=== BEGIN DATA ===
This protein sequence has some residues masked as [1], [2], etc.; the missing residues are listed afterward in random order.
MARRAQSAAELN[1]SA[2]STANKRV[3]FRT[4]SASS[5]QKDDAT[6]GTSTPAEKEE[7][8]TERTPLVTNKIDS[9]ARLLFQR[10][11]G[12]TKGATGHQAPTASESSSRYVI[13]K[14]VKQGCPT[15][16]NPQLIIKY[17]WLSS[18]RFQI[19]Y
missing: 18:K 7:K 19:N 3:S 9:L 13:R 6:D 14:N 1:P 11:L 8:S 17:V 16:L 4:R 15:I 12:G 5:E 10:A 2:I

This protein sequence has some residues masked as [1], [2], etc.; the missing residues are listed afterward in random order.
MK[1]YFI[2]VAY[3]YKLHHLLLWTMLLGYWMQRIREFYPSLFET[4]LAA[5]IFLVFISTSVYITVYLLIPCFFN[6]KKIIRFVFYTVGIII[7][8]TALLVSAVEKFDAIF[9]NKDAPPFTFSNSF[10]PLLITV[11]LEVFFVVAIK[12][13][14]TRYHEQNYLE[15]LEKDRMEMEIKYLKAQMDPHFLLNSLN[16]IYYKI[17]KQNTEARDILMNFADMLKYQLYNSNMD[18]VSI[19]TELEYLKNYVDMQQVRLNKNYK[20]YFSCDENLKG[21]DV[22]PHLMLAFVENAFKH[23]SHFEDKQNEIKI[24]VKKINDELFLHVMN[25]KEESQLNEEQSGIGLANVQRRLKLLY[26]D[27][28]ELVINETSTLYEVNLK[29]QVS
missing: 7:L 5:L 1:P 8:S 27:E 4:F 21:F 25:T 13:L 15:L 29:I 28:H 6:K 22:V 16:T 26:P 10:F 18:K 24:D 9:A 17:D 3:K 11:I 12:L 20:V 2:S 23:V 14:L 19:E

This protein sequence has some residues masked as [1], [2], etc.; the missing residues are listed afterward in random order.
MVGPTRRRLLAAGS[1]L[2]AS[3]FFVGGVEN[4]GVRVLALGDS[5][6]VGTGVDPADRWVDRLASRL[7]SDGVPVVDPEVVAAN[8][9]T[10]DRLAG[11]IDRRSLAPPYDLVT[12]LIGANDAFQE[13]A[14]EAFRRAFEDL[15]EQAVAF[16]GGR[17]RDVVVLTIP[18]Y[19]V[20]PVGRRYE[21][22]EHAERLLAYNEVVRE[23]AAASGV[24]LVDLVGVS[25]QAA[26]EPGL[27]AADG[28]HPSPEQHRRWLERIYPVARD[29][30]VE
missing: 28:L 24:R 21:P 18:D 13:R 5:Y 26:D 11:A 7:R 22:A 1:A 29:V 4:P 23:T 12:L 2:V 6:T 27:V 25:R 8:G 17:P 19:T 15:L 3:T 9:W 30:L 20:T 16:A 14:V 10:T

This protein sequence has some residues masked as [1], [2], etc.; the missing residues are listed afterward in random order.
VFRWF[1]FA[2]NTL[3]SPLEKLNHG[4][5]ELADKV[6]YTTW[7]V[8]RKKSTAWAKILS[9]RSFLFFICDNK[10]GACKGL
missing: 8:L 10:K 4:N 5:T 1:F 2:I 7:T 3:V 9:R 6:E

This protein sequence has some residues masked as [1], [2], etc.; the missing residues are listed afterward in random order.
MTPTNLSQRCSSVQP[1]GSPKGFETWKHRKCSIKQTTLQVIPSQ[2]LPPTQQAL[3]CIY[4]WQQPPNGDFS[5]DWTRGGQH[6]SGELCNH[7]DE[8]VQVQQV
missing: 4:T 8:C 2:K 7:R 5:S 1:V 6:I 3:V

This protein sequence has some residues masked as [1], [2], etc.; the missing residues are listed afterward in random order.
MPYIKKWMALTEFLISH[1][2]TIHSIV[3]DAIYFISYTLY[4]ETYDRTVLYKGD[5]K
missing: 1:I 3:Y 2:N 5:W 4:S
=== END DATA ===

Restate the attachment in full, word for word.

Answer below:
This protein sequence has some residues masked as [1], [2], etc.; the missing residues are listed afterward in random order.
MARRAQSAAELN[1]SA[2]STANKRV[3]FRT[4]SASS[5]QKDDAT[6]GTSTPAEKEE[7][8]TERTPLVTNKIDS[9]ARLLFQR[10][11]G[12]TKGATGHQAPTASESSSRYVI[13]K[14]VKQGCPT[15][16]NPQLIIKY[17]WLSS[18]RFQI[19]Y
missing: 18:K 7:K 19:N 3:S 9:L 13:R 6:D 14:N 1:P 11:L 8:S 17:V 16:L 4:R 15:I 12:G 5:E 10:A 2:I

This protein sequence has some residues masked as [1], [2], etc.; the missing residues are listed afterward in random order.
MK[1]YFI[2]VAY[3]YKLHHLLLWTMLLGYWMQRIREFYPSLFET[4]LAA[5]IFLVFISTSVYITVYLLIPCFFN[6]KKIIRFVFYTVGIII[7][8]TALLVSAVEKFDAIF[9]NKDAPPFTFSNSF[10]PLLITV[11]LEVFFVVAIK[12][13][14]TRYHEQNYLE[15]LEKDRMEMEIKYLKAQMDPHFLLNSLN[16]IYYKI[17]KQNTEARDILMNFADMLKYQLYNSNMD[18]VSI[19]TELEYLKNYVDMQQVRLNKNYK[20]YFSCDENLKG[21]DV[22]PHLMLAFVENAFKH[23]SHFEDKQNEIKI[24]VKKINDELFLHVMN[25]KEESQLNEEQSGIGLANVQRRLKLLY[26]D[27][28]ELVINETSTLYEVNLK[29]QVS
missing: 7:L 5:L 1:P 8:S 27:E 4:F 21:F 25:T 13:L 15:L 29:I 28:H 6:K 22:V 16:T 26:P 10:F 18:K 24:D 9:A 17:D 3:K 11:I 12:L 20:V 2:S 23:V 14:L 19:E

This protein sequence has some residues masked as [1], [2], etc.; the missing residues are listed afterward in random order.
MVGPTRRRLLAAGS[1]L[2]AS[3]FFVGGVEN[4]GVRVLALGDS[5][6]VGTGVDPADRWVDRLASRL[7]SDGVPVVDPEVVAAN[8][9]T[10]DRLAG[11]IDRRSLAPPYDLVT[12]LIGANDAFQE[13]A[14]EAFRRAFEDL[15]EQAVAF[16]GGR[17]RDVVVLTIP[18]Y[19]V[20]PVGRRYE[21][22]EHAERLLAYNEVVRE[23]AAASGV[24]LVDLVGVS[25]QAA[26]EPGL[27]AADG[28]HPSPEQHRRWLERIYPVARD[29][30]VE
missing: 28:L 24:R 21:P 18:D 13:R 5:Y 26:D 11:A 7:R 22:A 1:A 29:V 4:P 23:T 12:L 2:V 6:T 27:V 25:R 8:G 17:P 19:T 15:L 3:T 9:W 30:L 20:T 16:A 14:V 10:T

This protein sequence has some residues masked as [1], [2], etc.; the missing residues are listed afterward in random order.
VFRWF[1]FA[2]NTL[3]SPLEKLNHG[4][5]ELADKV[6]YTTW[7]V[8]RKKSTAWAKILS[9]RSFLFFICDNK[10]GACKGL
missing: 8:L 10:K 4:N 5:T 1:F 2:I 7:T 3:V 9:R 6:E

This protein sequence has some residues masked as [1], [2], etc.; the missing residues are listed afterward in random order.
MTPTNLSQRCSSVQP[1]GSPKGFETWKHRKCSIKQTTLQVIPSQ[2]LPPTQQAL[3]CIY[4]WQQPPNGDFS[5]DWTRGGQH[6]SGELCNH[7]DE[8]VQVQQV
missing: 4:T 8:C 2:K 7:R 5:S 1:V 6:I 3:V

This protein sequence has some residues masked as [1], [2], etc.; the missing residues are listed afterward in random order.
MPYIKKWMALTEFLISH[1][2]TIHSIV[3]DAIYFISYTLY[4]ETYDRTVLYKGD[5]K
missing: 1:I 3:Y 2:N 5:W 4:S